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26th November 1948
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Page 42, 26th November 1948 — WHAT MAKES .„ G
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FROM ats1cag,tyr9 important aspects, the steering gear, Which L t tii b fa ce s all . components from the

stetting Wheel to "the steering heads, mist rank as a vital feature in chassis design. In the first place. the correct and precise handling of the vehicle is dependent upon it and, secondly, it is the one control which the driver is compelled to operate" the whole time the machine is moving For the first reason, only the best materials are permissible in eviry individual component, and the geometrical layout must be as accurate as calculation and . experience can make it From the driver's immediate point of view, whilst the effort to turn the road wheels should be reduced to a minimum to prevent worm and mit (Daimler), recirculatory ball (Foden), Bishop cam (Bradford), and certain other types embracing the vehicle maker's own design features.

Not only should the steering gearbox mechanism be such as to perform its job with a minimum of physical effort on the part of the driver, but the steering as a whole should provide for directional stability and give a degree of sensitivity that will enable the driver to keep direction almost subconsciously. The steering gearbox can be as perfect as modern engineering science can make it, but in itself it cannot satisfy all the foregoing requirements.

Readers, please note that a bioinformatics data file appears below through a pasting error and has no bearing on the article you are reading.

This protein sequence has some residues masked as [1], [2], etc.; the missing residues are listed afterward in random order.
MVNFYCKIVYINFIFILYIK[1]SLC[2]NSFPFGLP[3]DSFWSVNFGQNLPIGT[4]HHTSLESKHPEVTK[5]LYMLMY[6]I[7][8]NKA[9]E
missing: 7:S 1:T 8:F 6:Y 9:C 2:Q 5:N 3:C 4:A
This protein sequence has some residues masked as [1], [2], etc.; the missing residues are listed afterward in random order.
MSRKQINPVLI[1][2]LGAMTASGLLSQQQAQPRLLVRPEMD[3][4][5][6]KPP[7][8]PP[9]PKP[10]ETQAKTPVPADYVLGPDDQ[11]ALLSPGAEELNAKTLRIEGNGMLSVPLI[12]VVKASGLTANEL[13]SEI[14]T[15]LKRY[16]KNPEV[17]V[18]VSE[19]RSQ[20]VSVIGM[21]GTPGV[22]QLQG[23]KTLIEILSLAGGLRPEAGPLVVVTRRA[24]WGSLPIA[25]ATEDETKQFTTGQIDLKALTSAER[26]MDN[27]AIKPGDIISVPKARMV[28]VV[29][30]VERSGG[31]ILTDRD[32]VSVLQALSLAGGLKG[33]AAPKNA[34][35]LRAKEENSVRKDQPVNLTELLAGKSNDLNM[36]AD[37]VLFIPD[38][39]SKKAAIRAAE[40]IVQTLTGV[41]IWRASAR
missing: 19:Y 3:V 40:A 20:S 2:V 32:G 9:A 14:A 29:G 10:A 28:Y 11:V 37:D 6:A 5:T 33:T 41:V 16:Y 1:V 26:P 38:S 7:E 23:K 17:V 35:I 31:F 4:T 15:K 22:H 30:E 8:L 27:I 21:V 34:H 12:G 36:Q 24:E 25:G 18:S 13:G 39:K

fatigue; various problems present themselves, particularly in respect of the heavier types of vehicle.

The larger the steering wheel, the better the leverage, but there are, of course, limits to the size of wheel that may be adopted, 21 ins, being a fair maximum diameter on a normal vehicle. There is much to be said for a sprung steering wheel on commercial vehicles, but there does not seem to be any marked tendency towards its use.

The mechanism in the steering gearbox takes a number of forms, such as worm and worm follower (employed in the Seddon), cam and roller (Sentinel, JNSN, Morris-Commercial, Comtner, Ford Thames, Scammell, Proctor and Unipower, amongst others), in the case of the lighter types of vehicle employing front-wheel suspension and capable of road speeds up to about 60 m.p.h., it is possible, and necessary, to arrange for a high steering-gear ratio, but with a heavy machine, which has to be taken round corners at low speed, the ratio may be lower, otherwise an undue amount of physical effort may be called for.